"When you get the audience in the theatre with the big screen and turn off the lights it's not about special effects or the latest superhero, it's about the story unfolding in front of you which absorbs you and is captivating. That is the value of a good film, no matter what camera you use."
But Tangerine is just the tip of the iceberg. Other notable smartphone films include Park Chan-wook's Night Fishing short, which was shot on an iPhone 4 and won the Golden Bear for Best Short Film at the 61st Berlin International Film Festival.
You could also take a look at Departure, a film shot on iPhones by three different directors in three different countries and premiered at Cannes 2015.
So there's clearly an appetite for using the medium of a smartphone to create a feature length piece of cinematic glory, but surely a 'proper' camera makes more sense?
It might seem weird to think that a filmmaker would choose a mobile for their movie, particularly someone established like Park Chan-wook, who's better known for his award winning revenge thriller Oldboy, but with the powerful phones we have today it's not that much of a surprise.
"Smartphone film making is here to stay," Kazantsev told us emphatically, while Botello pointed out that there are even "people who are experienced in filmmaking who have reached into their pockets for their next films."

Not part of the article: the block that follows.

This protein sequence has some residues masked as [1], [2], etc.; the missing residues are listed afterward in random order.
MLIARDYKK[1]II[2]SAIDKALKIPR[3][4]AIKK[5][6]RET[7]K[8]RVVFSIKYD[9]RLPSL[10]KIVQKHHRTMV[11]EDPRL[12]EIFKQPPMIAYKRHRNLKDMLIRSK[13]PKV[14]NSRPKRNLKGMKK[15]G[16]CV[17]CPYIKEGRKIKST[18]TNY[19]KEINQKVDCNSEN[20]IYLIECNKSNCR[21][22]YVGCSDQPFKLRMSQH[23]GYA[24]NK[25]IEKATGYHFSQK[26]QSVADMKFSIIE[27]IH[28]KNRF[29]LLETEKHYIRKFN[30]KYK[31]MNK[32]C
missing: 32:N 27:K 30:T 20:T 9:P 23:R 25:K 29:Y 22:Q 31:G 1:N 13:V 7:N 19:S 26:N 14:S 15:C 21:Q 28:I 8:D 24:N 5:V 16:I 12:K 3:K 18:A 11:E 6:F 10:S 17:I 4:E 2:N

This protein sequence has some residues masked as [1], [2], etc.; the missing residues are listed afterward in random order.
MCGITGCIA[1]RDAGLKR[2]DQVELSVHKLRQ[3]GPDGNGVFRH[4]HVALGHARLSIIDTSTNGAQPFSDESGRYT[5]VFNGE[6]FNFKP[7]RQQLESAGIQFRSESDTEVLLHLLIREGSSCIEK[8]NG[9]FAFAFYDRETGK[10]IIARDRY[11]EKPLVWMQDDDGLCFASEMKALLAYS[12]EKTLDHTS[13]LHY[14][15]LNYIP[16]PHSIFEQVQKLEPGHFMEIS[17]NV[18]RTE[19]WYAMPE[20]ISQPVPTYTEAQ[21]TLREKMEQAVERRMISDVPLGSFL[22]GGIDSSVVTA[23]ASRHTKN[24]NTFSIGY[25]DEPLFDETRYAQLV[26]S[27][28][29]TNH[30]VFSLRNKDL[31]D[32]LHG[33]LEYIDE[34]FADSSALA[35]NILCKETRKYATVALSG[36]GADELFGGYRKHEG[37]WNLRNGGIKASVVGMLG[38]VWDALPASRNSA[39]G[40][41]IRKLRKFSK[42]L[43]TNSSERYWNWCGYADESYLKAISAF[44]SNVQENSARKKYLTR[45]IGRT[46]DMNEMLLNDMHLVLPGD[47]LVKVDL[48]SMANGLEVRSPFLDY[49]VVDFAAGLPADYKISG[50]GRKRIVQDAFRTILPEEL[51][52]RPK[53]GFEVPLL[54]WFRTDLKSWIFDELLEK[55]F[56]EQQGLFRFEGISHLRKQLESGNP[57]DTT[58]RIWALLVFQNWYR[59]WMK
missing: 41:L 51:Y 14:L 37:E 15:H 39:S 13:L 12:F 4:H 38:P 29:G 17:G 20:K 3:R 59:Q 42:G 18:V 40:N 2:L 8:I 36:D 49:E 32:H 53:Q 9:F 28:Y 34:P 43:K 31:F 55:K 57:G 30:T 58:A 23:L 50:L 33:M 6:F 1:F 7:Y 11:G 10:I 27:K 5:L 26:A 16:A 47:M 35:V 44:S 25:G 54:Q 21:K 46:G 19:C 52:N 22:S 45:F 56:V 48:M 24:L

It's no surprise, as there are real advantages to shooting on a phone. For one thing, it's a lot cheaper than conventional camera equipment, and it also opens up the medium to a gigantic number of wannabe directors as manufacturers have smuggled this high-power tech into your pocket, removing the barrier for entry.
Not only does that empower almost anyone to be a film maker, but it also makes it easier to counter equipment problems on set. Kazantsev, also a producer on the smartphone film 'Departure', highlighted an issue that only a smartphone could have solved:
"During our filming of Departure we had a warehouse space for a limited time and we were down to the last scene with 20 minutes left.
"As we were getting ready to start filming I noticed my hard drive was full and had no time to download the footage to make room, since we had 20 minutes left.